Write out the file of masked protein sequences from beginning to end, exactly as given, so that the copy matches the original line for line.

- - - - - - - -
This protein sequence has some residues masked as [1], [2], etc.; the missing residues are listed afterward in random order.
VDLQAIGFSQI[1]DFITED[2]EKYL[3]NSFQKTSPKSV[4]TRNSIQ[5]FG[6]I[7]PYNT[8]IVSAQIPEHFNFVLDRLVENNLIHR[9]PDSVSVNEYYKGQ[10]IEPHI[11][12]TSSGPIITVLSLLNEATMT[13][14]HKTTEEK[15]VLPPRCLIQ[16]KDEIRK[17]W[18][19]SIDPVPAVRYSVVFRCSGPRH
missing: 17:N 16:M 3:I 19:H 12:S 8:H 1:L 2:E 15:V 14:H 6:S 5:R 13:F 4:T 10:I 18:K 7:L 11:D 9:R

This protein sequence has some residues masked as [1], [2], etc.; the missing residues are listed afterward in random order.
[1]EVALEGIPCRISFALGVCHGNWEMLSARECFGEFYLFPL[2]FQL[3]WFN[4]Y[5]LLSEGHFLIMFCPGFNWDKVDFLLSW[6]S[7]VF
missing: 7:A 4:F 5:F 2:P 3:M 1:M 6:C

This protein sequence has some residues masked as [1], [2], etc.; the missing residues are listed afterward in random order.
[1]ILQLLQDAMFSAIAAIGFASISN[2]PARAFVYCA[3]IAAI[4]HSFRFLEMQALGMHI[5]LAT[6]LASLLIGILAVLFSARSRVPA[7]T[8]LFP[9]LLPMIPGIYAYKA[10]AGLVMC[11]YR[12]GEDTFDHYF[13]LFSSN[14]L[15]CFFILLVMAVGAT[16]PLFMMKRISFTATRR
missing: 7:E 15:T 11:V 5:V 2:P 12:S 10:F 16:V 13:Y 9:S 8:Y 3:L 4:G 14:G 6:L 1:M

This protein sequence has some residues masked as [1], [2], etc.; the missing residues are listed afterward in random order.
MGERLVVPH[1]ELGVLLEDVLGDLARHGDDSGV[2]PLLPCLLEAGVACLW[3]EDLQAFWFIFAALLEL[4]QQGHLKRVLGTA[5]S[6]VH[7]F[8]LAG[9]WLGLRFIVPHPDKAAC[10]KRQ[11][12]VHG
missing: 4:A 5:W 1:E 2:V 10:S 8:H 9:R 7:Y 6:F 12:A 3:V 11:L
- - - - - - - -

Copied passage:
This protein sequence has some residues masked as [1], [2], etc.; the missing residues are listed afterward in random order.
VDLQAIGFSQI[1]DFITED[2]EKYL[3]NSFQKTSPKSV[4]TRNSIQ[5]FG[6]I[7]PYNT[8]IVSAQIPEHFNFVLDRLVENNLIHR[9]PDSVSVNEYYKGQ[10]IEPHI[11][12]TSSGPIITVLSLLNEATMT[13][14]HKTTEEK[15]VLPPRCLIQ[16]KDEIRK[17]W[18][19]SIDPVPAVRYSVVFRCSGPRH
missing: 17:N 16:M 3:I 19:H 12:S 8:H 1:L 2:E 15:V 14:H 6:S 5:R 13:F 4:T 10:I 18:K 7:L 11:D 9:R

This protein sequence has some residues masked as [1], [2], etc.; the missing residues are listed afterward in random order.
[1]EVALEGIPCRISFALGVCHGNWEMLSARECFGEFYLFPL[2]FQL[3]WFN[4]Y[5]LLSEGHFLIMFCPGFNWDKVDFLLSW[6]S[7]VF
missing: 7:A 4:F 5:F 2:P 3:M 1:M 6:C

This protein sequence has some residues masked as [1], [2], etc.; the missing residues are listed afterward in random order.
[1]ILQLLQDAMFSAIAAIGFASISN[2]PARAFVYCA[3]IAAI[4]HSFRFLEMQALGMHI[5]LAT[6]LASLLIGILAVLFSARSRVPA[7]T[8]LFP[9]LLPMIPGIYAYKA[10]AGLVMC[11]YR[12]GEDTFDHYF[13]LFSSN[14]L[15]CFFILLVMAVGAT[16]PLFMMKRISFTATRR
missing: 7:E 15:T 11:V 5:V 2:P 12:S 10:F 16:V 13:Y 9:S 8:Y 3:L 4:G 14:G 6:L 1:M

This protein sequence has some residues masked as [1], [2], etc.; the missing residues are listed afterward in random order.
MGERLVVPH[1]ELGVLLEDVLGDLARHGDDSGV[2]PLLPCLLEAGVACLW[3]EDLQAFWFIFAALLEL[4]QQGHLKRVLGTA[5]S[6]VH[7]F[8]LAG[9]WLGLRFIVPHPDKAAC[10]KRQ[11][12]VHG
missing: 4:A 5:W 1:E 2:V 10:S 8:H 9:R 7:Y 6:F 12:A 3:V 11:L